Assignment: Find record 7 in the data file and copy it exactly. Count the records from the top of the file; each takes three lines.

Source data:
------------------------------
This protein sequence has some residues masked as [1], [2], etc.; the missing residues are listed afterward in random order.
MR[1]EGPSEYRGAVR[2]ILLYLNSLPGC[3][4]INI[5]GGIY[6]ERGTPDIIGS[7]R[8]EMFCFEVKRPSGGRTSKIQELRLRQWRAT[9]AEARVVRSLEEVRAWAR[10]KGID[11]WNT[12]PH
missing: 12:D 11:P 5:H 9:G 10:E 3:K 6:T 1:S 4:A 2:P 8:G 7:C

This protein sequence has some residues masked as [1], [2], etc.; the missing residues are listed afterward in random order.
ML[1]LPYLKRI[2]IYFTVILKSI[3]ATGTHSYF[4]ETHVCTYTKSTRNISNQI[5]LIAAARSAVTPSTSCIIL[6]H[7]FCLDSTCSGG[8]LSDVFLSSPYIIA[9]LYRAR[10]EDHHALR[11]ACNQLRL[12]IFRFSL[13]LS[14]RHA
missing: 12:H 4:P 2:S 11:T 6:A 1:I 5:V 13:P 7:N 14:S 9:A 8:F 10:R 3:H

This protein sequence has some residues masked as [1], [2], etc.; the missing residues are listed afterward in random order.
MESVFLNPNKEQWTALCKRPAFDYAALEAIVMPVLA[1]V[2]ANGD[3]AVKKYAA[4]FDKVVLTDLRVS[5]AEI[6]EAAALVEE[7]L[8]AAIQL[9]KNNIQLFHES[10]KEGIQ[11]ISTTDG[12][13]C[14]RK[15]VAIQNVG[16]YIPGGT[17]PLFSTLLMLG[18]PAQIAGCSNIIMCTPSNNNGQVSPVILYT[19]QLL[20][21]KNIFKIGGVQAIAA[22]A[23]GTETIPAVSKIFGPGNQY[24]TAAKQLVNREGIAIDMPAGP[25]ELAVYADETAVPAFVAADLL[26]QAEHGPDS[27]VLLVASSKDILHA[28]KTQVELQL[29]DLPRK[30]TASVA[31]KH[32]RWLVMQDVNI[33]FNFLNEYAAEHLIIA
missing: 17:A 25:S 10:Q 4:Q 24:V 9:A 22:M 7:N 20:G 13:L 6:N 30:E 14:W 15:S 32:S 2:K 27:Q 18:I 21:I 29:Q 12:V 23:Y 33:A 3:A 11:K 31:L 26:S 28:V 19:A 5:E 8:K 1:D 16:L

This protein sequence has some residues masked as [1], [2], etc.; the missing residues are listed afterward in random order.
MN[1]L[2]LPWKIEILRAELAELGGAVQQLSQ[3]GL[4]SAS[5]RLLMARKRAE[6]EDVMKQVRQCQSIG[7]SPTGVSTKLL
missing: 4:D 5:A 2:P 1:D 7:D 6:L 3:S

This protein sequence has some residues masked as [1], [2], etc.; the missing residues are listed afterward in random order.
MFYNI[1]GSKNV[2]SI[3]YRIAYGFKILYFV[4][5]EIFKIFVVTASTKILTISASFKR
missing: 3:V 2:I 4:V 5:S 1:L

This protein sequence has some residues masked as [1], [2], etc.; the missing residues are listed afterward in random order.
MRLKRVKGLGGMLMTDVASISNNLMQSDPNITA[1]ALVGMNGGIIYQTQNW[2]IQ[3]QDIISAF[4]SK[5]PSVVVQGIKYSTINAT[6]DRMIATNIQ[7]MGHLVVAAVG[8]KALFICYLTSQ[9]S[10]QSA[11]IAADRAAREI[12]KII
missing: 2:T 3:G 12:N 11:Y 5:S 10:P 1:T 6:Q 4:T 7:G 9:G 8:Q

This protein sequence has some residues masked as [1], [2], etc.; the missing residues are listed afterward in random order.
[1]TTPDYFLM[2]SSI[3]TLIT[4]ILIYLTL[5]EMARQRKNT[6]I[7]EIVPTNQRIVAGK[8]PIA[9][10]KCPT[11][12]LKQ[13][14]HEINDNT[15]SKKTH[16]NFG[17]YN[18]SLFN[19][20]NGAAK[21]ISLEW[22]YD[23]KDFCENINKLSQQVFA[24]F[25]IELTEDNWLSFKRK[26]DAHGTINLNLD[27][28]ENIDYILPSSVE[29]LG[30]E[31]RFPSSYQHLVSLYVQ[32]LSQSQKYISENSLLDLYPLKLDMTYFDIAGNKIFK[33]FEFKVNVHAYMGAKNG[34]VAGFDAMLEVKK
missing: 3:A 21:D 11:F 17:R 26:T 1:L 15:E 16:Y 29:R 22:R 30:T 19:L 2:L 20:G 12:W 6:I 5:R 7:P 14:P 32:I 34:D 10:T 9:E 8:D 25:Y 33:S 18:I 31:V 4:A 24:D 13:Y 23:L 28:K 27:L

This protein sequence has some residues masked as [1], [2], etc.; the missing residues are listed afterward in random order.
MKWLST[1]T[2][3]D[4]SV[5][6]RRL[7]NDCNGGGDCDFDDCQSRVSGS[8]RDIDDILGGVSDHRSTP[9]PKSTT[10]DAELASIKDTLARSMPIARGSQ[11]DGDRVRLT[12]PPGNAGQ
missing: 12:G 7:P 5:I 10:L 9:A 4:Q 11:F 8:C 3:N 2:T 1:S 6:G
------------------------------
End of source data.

This protein sequence has some residues masked as [1], [2], etc.; the missing residues are listed afterward in random order.
[1]TTPDYFLM[2]SSI[3]TLIT[4]ILIYLTL[5]EMARQRKNT[6]I[7]EIVPTNQRIVAGK[8]PIA[9][10]KCPT[11][12]LKQ[13][14]HEINDNT[15]SKKTH[16]NFG[17]YN[18]SLFN[19][20]NGAAK[21]ISLEW[22]YD[23]KDFCENINKLSQQVFA[24]F[25]IELTEDNWLSFKRK[26]DAHGTINLNLD[27][28]ENIDYILPSSVE[29]LG[30]E[31]RFPSSYQHLVSLYVQ[32]LSQSQKYISENSLLDLYPLKLDMTYFDIAGNKIFK[33]FEFKVNVHAYMGAKNG[34]VAGFDAMLEVKK
missing: 3:A 21:D 11:F 17:R 26:T 1:L 15:E 16:Y 29:R 22:R 30:T 19:L 2:L 20:G 12:W 6:I 5:R 7:P 14:P 32:I 34:D 10:T 9:E 8:D 25:Y 33:S 18:I 31:V 4:A 24:D 13:Y 23:L 28:K 27:L